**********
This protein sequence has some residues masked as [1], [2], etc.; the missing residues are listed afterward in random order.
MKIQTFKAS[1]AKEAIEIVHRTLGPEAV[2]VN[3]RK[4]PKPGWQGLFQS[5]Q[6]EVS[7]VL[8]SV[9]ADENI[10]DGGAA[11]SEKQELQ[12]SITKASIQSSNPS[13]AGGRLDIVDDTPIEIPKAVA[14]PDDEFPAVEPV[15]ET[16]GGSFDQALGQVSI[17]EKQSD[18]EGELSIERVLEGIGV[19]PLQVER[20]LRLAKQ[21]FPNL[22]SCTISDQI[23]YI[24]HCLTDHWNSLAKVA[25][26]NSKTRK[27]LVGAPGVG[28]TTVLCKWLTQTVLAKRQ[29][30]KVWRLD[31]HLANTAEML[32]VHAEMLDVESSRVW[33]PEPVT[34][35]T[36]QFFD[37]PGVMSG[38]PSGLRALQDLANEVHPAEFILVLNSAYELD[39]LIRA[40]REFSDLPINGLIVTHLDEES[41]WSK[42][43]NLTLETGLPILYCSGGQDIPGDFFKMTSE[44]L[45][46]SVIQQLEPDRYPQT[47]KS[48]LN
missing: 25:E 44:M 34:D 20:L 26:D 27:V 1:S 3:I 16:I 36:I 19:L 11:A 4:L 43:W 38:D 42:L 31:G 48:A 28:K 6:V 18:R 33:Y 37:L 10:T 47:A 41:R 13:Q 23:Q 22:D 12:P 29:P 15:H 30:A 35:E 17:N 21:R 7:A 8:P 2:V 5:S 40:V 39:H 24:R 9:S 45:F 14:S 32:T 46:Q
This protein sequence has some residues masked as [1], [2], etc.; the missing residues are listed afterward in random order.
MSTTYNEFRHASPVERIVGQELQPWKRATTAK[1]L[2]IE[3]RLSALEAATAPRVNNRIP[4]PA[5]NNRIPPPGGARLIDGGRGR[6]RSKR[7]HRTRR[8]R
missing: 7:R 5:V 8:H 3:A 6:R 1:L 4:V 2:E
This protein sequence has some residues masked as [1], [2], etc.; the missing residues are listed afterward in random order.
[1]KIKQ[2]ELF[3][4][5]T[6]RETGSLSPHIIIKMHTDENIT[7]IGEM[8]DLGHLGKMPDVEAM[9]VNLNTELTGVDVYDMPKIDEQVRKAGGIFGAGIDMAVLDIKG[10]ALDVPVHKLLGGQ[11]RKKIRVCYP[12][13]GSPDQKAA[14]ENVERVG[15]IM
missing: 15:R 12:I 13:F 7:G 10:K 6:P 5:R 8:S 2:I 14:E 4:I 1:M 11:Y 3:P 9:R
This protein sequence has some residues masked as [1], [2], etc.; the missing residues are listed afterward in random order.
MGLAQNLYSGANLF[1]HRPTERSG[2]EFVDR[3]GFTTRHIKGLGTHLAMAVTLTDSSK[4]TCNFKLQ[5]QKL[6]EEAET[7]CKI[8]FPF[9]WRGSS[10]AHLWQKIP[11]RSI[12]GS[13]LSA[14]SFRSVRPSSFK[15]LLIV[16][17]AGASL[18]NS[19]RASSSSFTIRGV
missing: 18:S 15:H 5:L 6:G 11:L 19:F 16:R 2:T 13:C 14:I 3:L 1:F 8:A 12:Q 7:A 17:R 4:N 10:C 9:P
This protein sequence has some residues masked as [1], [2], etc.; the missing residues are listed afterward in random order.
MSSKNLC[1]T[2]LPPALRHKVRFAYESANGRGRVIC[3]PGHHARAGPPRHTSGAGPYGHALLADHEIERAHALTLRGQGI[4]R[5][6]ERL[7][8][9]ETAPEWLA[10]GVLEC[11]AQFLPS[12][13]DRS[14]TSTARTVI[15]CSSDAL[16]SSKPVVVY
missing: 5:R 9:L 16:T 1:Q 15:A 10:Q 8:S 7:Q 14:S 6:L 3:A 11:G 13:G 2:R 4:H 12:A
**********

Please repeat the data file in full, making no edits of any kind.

This protein sequence has some residues masked as [1], [2], etc.; the missing residues are listed afterward in random order.
MKIQTFKAS[1]AKEAIEIVHRTLGPEAV[2]VN[3]RK[4]PKPGWQGLFQS[5]Q[6]EVS[7]VL[8]SV[9]ADENI[10]DGGAA[11]SEKQELQ[12]SITKASIQSSNPS[13]AGGRLDIVDDTPIEIPKAVA[14]PDDEFPAVEPV[15]ET[16]GGSFDQALGQVSI[17]EKQSD[18]EGELSIERVLEGIGV[19]PLQVER[20]LRLAKQ[21]FPNL[22]SCTISDQI[23]YI[24]HCLTDHWNSLAKVA[25][26]NSKTRK[27]LVGAPGVG[28]TTVLCKWLTQTVLAKRQ[29][30]KVWRLD[31]HLANTAEML[32]VHAEMLDVESSRVW[33]PEPVT[34][35]T[36]QFFD[37]PGVMSG[38]PSGLRALQDLANEVHPAEFILVLNSAYELD[39]LIRA[40]REFSDLPINGLIVTHLDEES[41]WSK[42][43]NLTLETGLPILYCSGGQDIPGDFFKMTSE[44]L[45][46]SVIQQLEPDRYPQT[47]KS[48]LN
missing: 25:E 44:M 34:D 20:L 26:D 27:V 1:S 3:I 16:I 36:I 19:L 11:A 4:L 43:W 38:D 42:L 31:G 48:A 28:K 6:V 18:R 33:Y 37:L 10:T 47:A 41:R 13:Q 23:Q 22:D 12:P 29:P 15:H 30:A 35:E 17:N 21:R 7:A 8:P 2:V 5:S 40:V 39:H 24:R 9:S 45:F 14:S 32:T 46:Q
This protein sequence has some residues masked as [1], [2], etc.; the missing residues are listed afterward in random order.
MSTTYNEFRHASPVERIVGQELQPWKRATTAK[1]L[2]IE[3]RLSALEAATAPRVNNRIP[4]PA[5]NNRIPPPGGARLIDGGRGR[6]RSKR[7]HRTRR[8]R
missing: 7:R 5:V 8:H 3:A 6:R 1:L 4:V 2:E
This protein sequence has some residues masked as [1], [2], etc.; the missing residues are listed afterward in random order.
[1]KIKQ[2]ELF[3][4][5]T[6]RETGSLSPHIIIKMHTDENIT[7]IGEM[8]DLGHLGKMPDVEAM[9]VNLNTELTGVDVYDMPKIDEQVRKAGGIFGAGIDMAVLDIKG[10]ALDVPVHKLLGGQ[11]RKKIRVCYP[12][13]GSPDQKAA[14]ENVERVG[15]IM
missing: 15:R 12:I 13:F 7:G 10:K 6:P 5:R 8:S 2:I 14:E 4:I 1:M 11:Y 3:P 9:R
This protein sequence has some residues masked as [1], [2], etc.; the missing residues are listed afterward in random order.
MGLAQNLYSGANLF[1]HRPTERSG[2]EFVDR[3]GFTTRHIKGLGTHLAMAVTLTDSSK[4]TCNFKLQ[5]QKL[6]EEAET[7]CKI[8]FPF[9]WRGSS[10]AHLWQKIP[11]RSI[12]GS[13]LSA[14]SFRSVRPSSFK[15]LLIV[16][17]AGASL[18]NS[19]RASSSSFTIRGV
missing: 18:S 15:H 5:L 6:G 11:L 19:F 16:R 2:T 13:C 14:I 3:L 1:F 8:A 12:Q 7:A 17:R 4:N 10:C 9:P
This protein sequence has some residues masked as [1], [2], etc.; the missing residues are listed afterward in random order.
MSSKNLC[1]T[2]LPPALRHKVRFAYESANGRGRVIC[3]PGHHARAGPPRHTSGAGPYGHALLADHEIERAHALTLRGQGI[4]R[5][6]ERL[7][8][9]ETAPEWLA[10]GVLEC[11]AQFLPS[12][13]DRS[14]TSTARTVI[15]CSSDAL[16]SSKPVVVY
missing: 5:R 9:L 16:T 1:Q 15:A 10:Q 8:S 7:Q 14:S 6:L 3:A 11:G 13:G 2:R 4:H 12:A